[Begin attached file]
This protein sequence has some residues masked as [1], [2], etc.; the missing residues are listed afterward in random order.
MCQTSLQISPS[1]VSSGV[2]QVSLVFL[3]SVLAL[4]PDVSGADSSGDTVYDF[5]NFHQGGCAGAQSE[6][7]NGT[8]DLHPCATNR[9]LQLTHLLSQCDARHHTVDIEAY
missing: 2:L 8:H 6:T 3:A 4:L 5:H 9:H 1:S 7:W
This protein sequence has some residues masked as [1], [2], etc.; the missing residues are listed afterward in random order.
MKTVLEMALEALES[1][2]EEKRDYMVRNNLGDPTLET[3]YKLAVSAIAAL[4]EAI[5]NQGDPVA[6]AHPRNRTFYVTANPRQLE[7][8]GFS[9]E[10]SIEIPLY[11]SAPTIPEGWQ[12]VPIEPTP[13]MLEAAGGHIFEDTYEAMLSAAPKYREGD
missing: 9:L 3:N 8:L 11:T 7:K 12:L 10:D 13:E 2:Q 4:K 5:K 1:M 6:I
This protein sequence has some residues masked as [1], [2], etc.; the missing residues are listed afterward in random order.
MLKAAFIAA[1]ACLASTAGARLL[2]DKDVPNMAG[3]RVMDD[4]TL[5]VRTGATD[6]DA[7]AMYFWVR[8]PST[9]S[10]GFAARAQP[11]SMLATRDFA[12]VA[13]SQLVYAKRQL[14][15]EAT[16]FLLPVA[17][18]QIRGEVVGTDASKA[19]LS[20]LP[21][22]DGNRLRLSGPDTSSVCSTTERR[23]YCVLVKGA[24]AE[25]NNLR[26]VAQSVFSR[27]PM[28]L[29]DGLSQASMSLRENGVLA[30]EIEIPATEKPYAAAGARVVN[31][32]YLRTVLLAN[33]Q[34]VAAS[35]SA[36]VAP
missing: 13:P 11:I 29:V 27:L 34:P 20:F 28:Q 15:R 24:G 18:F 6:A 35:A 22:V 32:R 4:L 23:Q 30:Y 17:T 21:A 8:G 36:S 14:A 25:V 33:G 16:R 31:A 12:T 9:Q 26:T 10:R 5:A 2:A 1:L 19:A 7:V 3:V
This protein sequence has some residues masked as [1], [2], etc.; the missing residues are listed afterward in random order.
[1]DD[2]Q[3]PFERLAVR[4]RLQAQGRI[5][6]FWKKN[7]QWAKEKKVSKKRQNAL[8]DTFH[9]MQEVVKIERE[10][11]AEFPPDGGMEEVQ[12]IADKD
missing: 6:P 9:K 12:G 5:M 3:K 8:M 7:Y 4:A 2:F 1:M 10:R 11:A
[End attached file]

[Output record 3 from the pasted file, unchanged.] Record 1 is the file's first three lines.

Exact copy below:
This protein sequence has some residues masked as [1], [2], etc.; the missing residues are listed afterward in random order.
MLKAAFIAA[1]ACLASTAGARLL[2]DKDVPNMAG[3]RVMDD[4]TL[5]VRTGATD[6]DA[7]AMYFWVR[8]PST[9]S[10]GFAARAQP[11]SMLATRDFA[12]VA[13]SQLVYAKRQL[14][15]EAT[16]FLLPVA[17][18]QIRGEVVGTDASKA[19]LS[20]LP[21][22]DGNRLRLSGPDTSSVCSTTERR[23]YCVLVKGA[24]AE[25]NNLR[26]VAQSVFSR[27]PM[28]L[29]DGLSQASMSLRENGVLA[30]EIEIPATEKPYAAAGARVVN[31][32]YLRTVLLAN[33]Q[34]VAAS[35]SA[36]VAP
missing: 13:P 11:I 29:V 27:L 34:P 20:F 28:Q 15:R 24:G 18:F 6:A 35:A 22:V 32:R 4:L 23:Q 30:Y 17:T 21:A 8:G 36:S 14:A 25:V 33:G 16:R 31:A 12:T 9:Q 26:T 10:R 5:A 2:A 1:L 19:A 7:V 3:V